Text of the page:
Copyright ©2007 NPR. For personal, noncommercial use only. See Terms of Use. For other uses, prior permission required.

RENEE MONTAGNE, host:

Mindfulness. For those looking for a solid introduction to the basic concepts, one course, developed nearly three decades ago, has become a hit in hospitals and clinics as a way to manage the pain and stress that goes along with it.

NPR's Allison Aubrey reports.

ALLISON AUBREY: Back in 1979, a young biologist at the University of Massachusetts named Jon Kabat-Zinn had an idea. He was way into Buddhist meditation and he had a hunch that if you pared down the technique, it could help patients at the University's medical center.

Dr. JON KABAT-ZINN (Biologist, University of Massachusetts): The idea was to actually train these medical patients in Buddhist meditative practices, but without the Buddhism, so to speak.

AUBREY: Back then, the idea of mind-body health was not well explored. So Kabat-Zinn approached physicians and pain specialists at the university and asked them to refer their patients to his new clinic, which happened to be set up in a windowless, underground office in the medical building.

Mr. KABAT-ZINN: It was in the basement. But I wasn't objecting to that, even with no air and no light and my wife saying, how can you work under these conditions?

AUBREY: Much less tried to help sick people feel better. But Kabat-Zinn says the space did not deter patients who were struggling to cope with anything from the pain of arthritis the pain of cancer.

Mr. KABAT-ZINN: The heart of Buddhist meditation is actually called mindfulness. And mindfulness, our operational definition of it is paying attention in the only moment we're ever live, which is this one, the present moment.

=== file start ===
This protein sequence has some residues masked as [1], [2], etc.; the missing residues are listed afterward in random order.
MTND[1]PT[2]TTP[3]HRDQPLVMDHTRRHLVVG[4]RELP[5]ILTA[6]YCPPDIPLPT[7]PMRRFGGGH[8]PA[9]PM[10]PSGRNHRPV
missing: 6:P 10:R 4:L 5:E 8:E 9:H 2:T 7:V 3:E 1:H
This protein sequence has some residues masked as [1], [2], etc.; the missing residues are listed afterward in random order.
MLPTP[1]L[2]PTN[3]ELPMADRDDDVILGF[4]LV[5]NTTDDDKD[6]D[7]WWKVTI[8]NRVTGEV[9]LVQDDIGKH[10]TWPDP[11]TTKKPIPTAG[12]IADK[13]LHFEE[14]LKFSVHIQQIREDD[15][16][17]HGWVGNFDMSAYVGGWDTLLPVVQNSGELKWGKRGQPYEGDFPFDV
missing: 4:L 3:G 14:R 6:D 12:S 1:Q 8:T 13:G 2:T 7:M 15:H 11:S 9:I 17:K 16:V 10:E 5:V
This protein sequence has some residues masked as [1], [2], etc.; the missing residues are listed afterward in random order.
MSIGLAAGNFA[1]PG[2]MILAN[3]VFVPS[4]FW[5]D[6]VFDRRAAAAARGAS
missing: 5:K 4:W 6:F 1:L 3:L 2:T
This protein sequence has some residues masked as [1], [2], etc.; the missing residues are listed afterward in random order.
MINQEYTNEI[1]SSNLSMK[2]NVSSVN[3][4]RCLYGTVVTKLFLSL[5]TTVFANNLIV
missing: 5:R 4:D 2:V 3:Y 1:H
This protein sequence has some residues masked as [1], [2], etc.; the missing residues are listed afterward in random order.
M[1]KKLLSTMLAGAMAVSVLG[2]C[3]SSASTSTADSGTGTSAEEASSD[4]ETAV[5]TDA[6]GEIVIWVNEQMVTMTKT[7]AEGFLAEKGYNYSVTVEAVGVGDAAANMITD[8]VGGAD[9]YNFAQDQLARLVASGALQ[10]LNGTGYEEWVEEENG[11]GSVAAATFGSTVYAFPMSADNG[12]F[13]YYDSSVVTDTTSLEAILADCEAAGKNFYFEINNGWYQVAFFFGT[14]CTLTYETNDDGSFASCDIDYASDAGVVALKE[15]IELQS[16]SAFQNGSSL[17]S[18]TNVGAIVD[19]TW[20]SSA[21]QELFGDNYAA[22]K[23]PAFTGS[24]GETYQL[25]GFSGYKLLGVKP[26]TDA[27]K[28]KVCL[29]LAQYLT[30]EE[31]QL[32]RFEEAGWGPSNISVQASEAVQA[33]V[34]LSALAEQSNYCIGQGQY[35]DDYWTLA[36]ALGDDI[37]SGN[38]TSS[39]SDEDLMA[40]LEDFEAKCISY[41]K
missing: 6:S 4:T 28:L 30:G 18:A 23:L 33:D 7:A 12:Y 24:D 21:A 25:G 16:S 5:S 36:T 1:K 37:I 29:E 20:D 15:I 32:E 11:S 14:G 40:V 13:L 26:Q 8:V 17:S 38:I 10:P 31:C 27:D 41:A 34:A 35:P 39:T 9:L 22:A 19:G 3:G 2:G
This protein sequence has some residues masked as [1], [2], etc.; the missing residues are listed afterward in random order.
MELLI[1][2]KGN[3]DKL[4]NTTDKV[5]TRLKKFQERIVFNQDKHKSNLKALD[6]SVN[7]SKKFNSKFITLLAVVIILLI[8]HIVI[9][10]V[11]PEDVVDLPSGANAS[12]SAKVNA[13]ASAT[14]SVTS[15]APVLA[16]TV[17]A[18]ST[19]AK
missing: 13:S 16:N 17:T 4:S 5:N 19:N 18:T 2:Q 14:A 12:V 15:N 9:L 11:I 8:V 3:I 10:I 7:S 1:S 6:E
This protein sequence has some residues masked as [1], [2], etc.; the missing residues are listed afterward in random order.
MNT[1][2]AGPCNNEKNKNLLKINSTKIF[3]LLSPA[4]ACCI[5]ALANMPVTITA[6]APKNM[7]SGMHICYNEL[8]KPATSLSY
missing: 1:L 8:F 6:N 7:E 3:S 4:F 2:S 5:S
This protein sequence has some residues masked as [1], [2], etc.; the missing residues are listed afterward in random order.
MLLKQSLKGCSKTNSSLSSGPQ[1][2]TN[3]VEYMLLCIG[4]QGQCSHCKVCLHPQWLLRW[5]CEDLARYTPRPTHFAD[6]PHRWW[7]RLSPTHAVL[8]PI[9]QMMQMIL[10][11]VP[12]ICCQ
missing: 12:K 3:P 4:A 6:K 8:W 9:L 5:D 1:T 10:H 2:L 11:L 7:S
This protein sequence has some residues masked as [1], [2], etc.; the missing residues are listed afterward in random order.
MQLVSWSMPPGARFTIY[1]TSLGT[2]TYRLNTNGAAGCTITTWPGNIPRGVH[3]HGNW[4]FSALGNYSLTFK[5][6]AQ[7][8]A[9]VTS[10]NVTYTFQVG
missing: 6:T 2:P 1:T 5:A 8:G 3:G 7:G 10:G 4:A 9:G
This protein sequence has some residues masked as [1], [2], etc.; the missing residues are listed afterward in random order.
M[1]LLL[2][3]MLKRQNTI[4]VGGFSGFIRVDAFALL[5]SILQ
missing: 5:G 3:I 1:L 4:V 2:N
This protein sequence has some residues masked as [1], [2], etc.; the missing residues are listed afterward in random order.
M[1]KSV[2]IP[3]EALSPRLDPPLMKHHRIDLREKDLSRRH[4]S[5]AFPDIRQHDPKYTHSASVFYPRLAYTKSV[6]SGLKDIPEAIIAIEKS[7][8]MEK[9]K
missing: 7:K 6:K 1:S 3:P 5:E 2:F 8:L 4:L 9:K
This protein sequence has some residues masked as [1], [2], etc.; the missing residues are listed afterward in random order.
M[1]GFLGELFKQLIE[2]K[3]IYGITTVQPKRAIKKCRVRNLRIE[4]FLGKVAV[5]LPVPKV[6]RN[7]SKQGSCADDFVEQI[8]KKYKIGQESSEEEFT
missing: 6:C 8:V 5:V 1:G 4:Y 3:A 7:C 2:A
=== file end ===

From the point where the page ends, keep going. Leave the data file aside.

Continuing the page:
AUBREY: Which is easier said than done, particularly for people living in pain. Who wants to be in the moment, if at the moment your joints are aching, your head's throbbing or you're living with a scary diagnosis. No wonder our first impulse is to run away. Bill Mies tries that.

Mr. BILL MIES (Yacht Broker): I am a stressed out guy but I've working on it for a long time.

AUBREY: Mies is a yacht broker from Annapolis, Maryland with a full white beard, and about a year ago he started having shoulder and neck problems. He saw doctors who gave him injections and a physical therapist who prescribed some exercises, but he still wasn't completely better. He eventually found his way to a mindfulness class in Baltimore, modeled on Kabat-Zinn's teaching.

The course is now offered in dozens of hospitals and medical centers around the county. And studies suggest it does help people cope with the psychological distress of diseases including arthritis, psoriasis and cancer. During one recent class, Bill Mies and seven other students practiced a technique called the body scan. Their instructor, Trish Magyari, walks them through a sort of mental tour.

Ms. TRISH MAGYARI (Mindfulness Instructor): We'll travel down through the body, bringing our awareness, now, into our left foot.

AUBREY: This may sound boring or passive, but Magyari says when you learn to stay with the scan through the whole 20 minutes, it becomes a useful trick, a tool to control or shift your focus whenever you need to.